Farnesyl dibenzodazepinones and analogs are also produced by feeding one or more key intermediates or biosynthetic precursors (as defined in FIGS. 5-8) or close structural analogs, to a host cell comprising a recombinant DNA vector that encodes one or more of the polypeptides of the present invention, and culturing the host cell under conditions such that the farnesyl benzodiazepinone or analog is produced. Key intermediates are contacted directly with an isolated protein of the invention to perform the necessary steps for the production of a farnesyl dibenzodiazepinone (e.g., the farnesyl diphopshate and dibenzodiazepinone precursors can be coupled using an IPTN protein of the invention).

Key intermediates may be commercially available or may be prepared using standard chemical procedures or using the proteins of this invention. For example, farnesyl diphosphate and 3-hydroxyanthranilic acid are commercially available (e.g., Fluka F6892 and Aldrich 148776). 3-Amino-5-hydroxybenzoic acid, a precursor of the 2-amino-6-hydroxybenzoquinone, is prepared as described in Herlt et al (1981), Aust. J. Chem., vol 34, 1319-1324.

Recombinant DNA Vectors

Vectors of the invention typically comprise the DNA of a transmissible agent, into which foreign DNA is inserted. A common way to insert one segment of DNA into another segment of DNA involves the use of specific enzymes called restriction enzymes that cleave DNA at specific sites (specific groups of nucleotides) called restriction sites. A “cassette” refers to a DNA coding sequence or segment of DNA that codes for an expression product that can be inserted into a vector at defined restriction sites. The cassette restriction sites are designed to ensure insertion of the cassette in the proper reading frame. Generally, a nucleic acid molecule that encodes a protein useful in the production of a farnesyl dibenzodiazepinone is inserted at one or more restriction sites of the vector DNA, and then is carried by the vector into a prokaryote e.g. actinomycte, by transformation (see below). A segment or sequence of DNA having inserted or added DNA, such as an expression vector, can also be called a “DNA construct”. A common type of vector is a “plasmid” which generally is a self-contained molecule of double-stranded DNA, usually of bacterial origin, that can readily accept additional (foreign) DNA and which can be readily introduced into a suitable host cell. A plasmid vector often contains coding DNA and promoter DNA and has one or more restriction sites suitable for inserting foreign DNA. Coding DNA is a DNA sequence that encodes a particular amino acid sequence for a particular protein or enzyme. In one embodiment of the invention, the coding DNA encodes for polypeptides of SEQ ID NO: 2, 4, 6, 8, 10, 12, 14, 16, 18, 20, 22, 24, 26, 28, 30, 32, 34, 36, 38, 41, 42, 44, 46, 48, 50, 52, 54, 56, 58, 60, 62, 65, 67, 69, 70, 71, 74, 76, 78, 80, 82, 84, 86, 88, 90, 92, 94, 96 or 98 that may be useful for the biosynthesis of a farnesyl dibenzodiazepinone.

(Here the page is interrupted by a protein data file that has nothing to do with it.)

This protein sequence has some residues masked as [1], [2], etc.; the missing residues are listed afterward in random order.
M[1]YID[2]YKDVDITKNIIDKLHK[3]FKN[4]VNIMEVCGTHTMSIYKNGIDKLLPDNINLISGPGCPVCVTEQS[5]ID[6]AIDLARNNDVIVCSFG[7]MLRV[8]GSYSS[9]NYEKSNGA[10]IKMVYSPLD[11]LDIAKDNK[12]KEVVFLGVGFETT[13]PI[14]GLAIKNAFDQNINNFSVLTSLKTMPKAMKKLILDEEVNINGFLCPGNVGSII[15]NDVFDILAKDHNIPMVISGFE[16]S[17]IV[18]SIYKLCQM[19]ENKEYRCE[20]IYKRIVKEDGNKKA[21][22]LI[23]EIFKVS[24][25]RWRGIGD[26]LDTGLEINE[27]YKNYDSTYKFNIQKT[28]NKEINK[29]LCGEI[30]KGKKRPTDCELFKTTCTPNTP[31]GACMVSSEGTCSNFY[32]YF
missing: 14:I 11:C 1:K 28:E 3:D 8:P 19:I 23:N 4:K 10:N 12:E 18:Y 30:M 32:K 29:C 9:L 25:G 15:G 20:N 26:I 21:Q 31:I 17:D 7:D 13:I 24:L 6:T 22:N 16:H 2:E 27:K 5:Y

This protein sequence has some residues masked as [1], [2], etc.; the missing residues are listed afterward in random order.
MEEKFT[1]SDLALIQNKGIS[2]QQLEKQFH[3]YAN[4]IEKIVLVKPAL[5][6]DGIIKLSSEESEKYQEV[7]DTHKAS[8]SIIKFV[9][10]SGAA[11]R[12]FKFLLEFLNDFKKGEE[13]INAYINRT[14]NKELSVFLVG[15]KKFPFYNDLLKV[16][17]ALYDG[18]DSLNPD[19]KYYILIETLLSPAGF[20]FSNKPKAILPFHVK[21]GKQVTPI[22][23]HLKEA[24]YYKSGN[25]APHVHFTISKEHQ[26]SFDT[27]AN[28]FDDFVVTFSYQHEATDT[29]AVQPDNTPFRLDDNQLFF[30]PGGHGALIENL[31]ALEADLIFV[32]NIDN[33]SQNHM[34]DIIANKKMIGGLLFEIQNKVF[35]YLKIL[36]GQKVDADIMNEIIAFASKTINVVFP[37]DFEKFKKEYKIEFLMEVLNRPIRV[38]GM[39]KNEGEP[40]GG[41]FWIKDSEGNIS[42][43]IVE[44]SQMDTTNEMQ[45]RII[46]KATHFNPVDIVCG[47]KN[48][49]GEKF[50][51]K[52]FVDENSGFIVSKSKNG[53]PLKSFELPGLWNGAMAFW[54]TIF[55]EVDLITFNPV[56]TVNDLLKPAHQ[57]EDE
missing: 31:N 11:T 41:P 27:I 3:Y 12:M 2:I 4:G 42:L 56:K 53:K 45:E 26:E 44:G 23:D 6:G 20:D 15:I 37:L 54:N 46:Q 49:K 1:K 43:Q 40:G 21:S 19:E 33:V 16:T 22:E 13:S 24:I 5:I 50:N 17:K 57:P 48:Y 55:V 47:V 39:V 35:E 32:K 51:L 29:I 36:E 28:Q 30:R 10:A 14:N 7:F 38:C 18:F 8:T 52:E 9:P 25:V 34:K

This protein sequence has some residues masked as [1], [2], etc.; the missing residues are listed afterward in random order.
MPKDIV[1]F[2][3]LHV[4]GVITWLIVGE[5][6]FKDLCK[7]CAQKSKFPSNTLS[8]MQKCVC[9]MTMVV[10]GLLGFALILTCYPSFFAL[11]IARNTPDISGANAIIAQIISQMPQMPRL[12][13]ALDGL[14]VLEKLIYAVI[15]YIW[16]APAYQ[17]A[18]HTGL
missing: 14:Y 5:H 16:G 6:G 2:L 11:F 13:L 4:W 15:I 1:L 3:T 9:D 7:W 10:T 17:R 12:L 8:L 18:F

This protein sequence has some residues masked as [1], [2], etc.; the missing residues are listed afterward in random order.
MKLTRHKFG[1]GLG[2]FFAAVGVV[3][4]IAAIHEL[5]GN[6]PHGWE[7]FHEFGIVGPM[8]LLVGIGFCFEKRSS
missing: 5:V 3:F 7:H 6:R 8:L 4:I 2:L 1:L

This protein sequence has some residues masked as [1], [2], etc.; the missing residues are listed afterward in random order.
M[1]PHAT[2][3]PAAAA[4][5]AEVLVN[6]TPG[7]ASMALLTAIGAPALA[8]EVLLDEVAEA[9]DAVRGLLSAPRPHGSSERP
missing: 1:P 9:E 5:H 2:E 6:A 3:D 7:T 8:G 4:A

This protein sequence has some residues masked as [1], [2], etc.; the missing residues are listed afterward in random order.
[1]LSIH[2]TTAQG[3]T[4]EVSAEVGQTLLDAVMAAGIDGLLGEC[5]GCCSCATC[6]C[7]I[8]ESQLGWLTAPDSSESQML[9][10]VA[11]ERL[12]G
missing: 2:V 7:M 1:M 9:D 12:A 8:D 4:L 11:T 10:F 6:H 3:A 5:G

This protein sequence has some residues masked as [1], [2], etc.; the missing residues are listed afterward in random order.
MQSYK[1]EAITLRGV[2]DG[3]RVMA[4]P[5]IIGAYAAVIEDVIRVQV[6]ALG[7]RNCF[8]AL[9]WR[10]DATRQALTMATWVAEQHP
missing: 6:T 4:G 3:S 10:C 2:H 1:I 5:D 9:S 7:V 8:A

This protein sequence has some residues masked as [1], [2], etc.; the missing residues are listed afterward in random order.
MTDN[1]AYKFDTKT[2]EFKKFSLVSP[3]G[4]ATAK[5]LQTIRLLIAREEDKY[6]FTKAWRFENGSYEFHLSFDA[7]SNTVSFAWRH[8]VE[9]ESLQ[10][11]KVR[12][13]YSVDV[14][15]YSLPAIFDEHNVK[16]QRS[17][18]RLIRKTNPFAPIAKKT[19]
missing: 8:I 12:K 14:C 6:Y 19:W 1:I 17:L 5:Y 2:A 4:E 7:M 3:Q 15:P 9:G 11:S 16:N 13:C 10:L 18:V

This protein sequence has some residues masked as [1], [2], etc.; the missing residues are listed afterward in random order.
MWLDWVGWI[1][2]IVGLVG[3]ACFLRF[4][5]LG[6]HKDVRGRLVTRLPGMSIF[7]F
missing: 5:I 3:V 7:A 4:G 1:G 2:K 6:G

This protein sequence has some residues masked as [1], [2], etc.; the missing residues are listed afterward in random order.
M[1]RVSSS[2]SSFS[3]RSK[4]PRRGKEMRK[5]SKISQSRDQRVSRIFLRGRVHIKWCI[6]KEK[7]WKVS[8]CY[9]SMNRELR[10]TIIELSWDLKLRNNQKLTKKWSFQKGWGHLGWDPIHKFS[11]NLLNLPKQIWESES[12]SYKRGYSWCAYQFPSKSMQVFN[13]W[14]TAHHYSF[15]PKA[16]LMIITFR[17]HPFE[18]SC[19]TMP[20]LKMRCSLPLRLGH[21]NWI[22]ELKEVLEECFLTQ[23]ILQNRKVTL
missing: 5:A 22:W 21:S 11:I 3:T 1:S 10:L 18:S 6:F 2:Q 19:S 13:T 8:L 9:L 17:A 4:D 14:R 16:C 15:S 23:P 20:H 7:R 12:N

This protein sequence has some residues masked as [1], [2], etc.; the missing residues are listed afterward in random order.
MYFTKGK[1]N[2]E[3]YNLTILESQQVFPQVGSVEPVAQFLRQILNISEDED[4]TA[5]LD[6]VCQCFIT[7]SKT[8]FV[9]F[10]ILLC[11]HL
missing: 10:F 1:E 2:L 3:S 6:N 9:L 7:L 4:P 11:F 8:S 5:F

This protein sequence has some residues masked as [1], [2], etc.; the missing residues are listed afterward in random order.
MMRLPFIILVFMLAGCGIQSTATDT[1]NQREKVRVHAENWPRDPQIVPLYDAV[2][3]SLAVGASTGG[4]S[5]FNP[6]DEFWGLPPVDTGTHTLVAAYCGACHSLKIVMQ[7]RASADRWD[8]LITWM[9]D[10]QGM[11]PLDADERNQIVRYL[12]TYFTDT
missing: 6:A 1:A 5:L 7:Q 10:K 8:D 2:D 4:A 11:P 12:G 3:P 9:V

Promoter DNA of a recombinant vector is a DNA sequence that initiates, regulates, or otherwise mediates or controls the expression of the coding DNA. Promoter DNA and coding may be from the same or different organisms. Recombinant cloning vectors will often include one or more replication systems for cloning or expression, one or more markers for selection in the host, e.g. antibiotic resistance, and one or more expression cassettes. Vector constructs may be produced using conventional molecular biology and recombinant DNA techniques within the skill of the art. Such techniques are explained fully in the literature. See, e.g., Sambrook, Fritsch & Maniatis, Molecular Cloning: A Laboratory Manual, Second Edition (1989) Cold Spring Harbor Laboratory Press, Cold Spring Harbor, N.Y. (herein “Sambrook et al., 1989”); DNA Cloning: A Practical Approach, Volumes 1 and 11 (D. N. Glover ed. 1985); F. M. Ausubel et al. (eds.), Current Protocols in Molecular Biology, John Wiley & Sons, Inc. (1994).

Examples of promoters that function in actinomycetes, e.g. Streptomyces, are taught in U.S. Pat. Nos. 5,830,695 and 5,466,590. Another example of a transcription promoter useful in Actinomycetes expression vectors is tipA, a promoter inducible by the antibiotic thiostrepton [c.f. Murakami, T., et al., (1989), J. Bacteriol, 171, 1459].

Transformation of Actinomycetes

A suitable transformation method for use with an actinomycete comprises forming the actinomycete culture into spheroplasts using lysozyme. A buffer solution containing recombinant DNA vectors and polyethylene glycol is then added, in order to introduce the vector into the host cells, by using either of the methods of Thompson or Keiser [c. f. Thompson, C. J., et al., (1982), J. Bacteriol., 151, 668-677 or Keiser, T. et al. (2000), “Practical Streptomyces Genetics”, The John Innes Foundation, Norwich], for example. A thiostrepton-resistance gene is frequently used as a selective marker in the transformation plasmid [c.f. Hopwood, D. A., et al., (1987), “Methods in Enzymology” 153, 116, Academic Press, New York], but the present invention is not limited thereto. Additional methods for the transformation of actinomycetes are taught in U.S. Pat. No. 5,393,665.

Assay for Farnesyl Dibenzodiazepinone or Biosynthetic Intermediates

Actinomycetes defective in farnesyl dibenzodiazepinone biosynthesis are transformed with one or more expression vectors encoding one or more proteins in the farnesyl benzodiazepinone biosynthetic pathway, thus restoring farnesyl benzodiazepinone biosynthesis by genetic complementation of the specific defect.